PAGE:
Throughout history, as well as within today’s society, intimate partner violence has been one of the most common forms of violence against women, including emotional, physical, and sexual abuse, along with controlling behaviors at the hands of an intimate partner. According to the World Health Organization, “Intimate Partner Violence (IPV) occurs in all settings and among all socioeconomic, religious, and cultural groups. The overwhelming burden of IPV is borne by women” (2012, online). Though there are many connections between IPV and the victimization of women, in a case that occurred on August 18th, 2019, a woman named Dalli Jyothi murdered her husband, D. Satish Kumar, with the assistance of her boyfriend and a friend. As stated by Gulf News, Dalli Jyothi, along with her boyfriend S. Bharat Kumar, an ex-offender and his friend G. Bhaskar Rao, allegedly killed D. Satish Kumar a 32-year-old havildar (a rank equivalent to a sergeant) in the Indian Army (2019, online). According to Commissioner of Police RK Meena: “On August 18th night, Jyothi allegedly laced alcohol with sedatives and served it to Satish who fell asleep after consuming it. Then, she called her 24-year-old boyfriend Bharat, who reached her house, along with his friend Bhaskar. The trio allegedly strangled Satish with a dupatta and then hanged the body from a ceiling fan with a saree in a bid to make it look like a suicide” (Gulf News, 2019, online).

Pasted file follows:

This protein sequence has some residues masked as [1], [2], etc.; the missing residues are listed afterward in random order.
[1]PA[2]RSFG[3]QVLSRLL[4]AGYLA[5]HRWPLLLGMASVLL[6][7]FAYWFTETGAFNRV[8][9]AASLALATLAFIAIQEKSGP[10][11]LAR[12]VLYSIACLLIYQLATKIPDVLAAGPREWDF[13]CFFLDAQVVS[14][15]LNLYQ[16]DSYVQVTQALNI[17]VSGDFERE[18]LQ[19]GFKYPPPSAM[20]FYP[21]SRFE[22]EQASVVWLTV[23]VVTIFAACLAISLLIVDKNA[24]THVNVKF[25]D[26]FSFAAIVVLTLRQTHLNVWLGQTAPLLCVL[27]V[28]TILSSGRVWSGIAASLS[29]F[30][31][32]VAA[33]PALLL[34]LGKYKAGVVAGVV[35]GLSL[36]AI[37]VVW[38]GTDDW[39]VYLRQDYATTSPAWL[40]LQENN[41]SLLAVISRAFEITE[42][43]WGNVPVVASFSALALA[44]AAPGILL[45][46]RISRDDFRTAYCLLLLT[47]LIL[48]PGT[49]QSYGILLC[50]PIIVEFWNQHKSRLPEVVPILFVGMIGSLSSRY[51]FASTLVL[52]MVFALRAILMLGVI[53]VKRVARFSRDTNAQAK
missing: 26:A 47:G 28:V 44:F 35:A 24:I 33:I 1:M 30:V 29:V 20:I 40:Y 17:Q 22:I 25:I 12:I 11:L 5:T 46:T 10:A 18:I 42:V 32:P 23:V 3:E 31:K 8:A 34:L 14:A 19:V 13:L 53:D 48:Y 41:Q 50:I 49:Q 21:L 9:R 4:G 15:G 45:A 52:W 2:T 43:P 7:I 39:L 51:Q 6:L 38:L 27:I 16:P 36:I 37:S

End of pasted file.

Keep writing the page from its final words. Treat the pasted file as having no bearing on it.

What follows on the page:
In many ways, this case is quite different from the typical ideas of how intimate partner violence looks. For example, in Beth Sipe’s case, IPV played out in multiple forms, including but not limited to: physical violence over an extended period, repeated sexual violence, emotional and verbal abuse, and financial abuse. “In front of the kids, Sam jumped on me, beating me in the face and head. Then he grabbed me by the hair and dragged me, kicking and screaming, into our bedroom. He threw me on the bed, sat on me, and held a pillow over my face until I blacked out” (Beth Sipe & Evelyn Hall, 2014, pg. 77), is one example of Beth’s experience with IPV and how Sam’s abuse manifested. Contrary to Beth’s case, Dalli and her husband, Satish, typically had frequent and heated verbal arguments, but neither she nor her husband ever got physical. For example, the commissioner stated that Dalli claimed her husband was an alcoholic and suspected of fidelity, which led to frequent arguments between them (Gulf News, 2019, online). Although Dalli and her husband and Beth and Sam had different experiences with IPV, some similarities would include the fact that both men had issues with alcohol and both men were in the Military.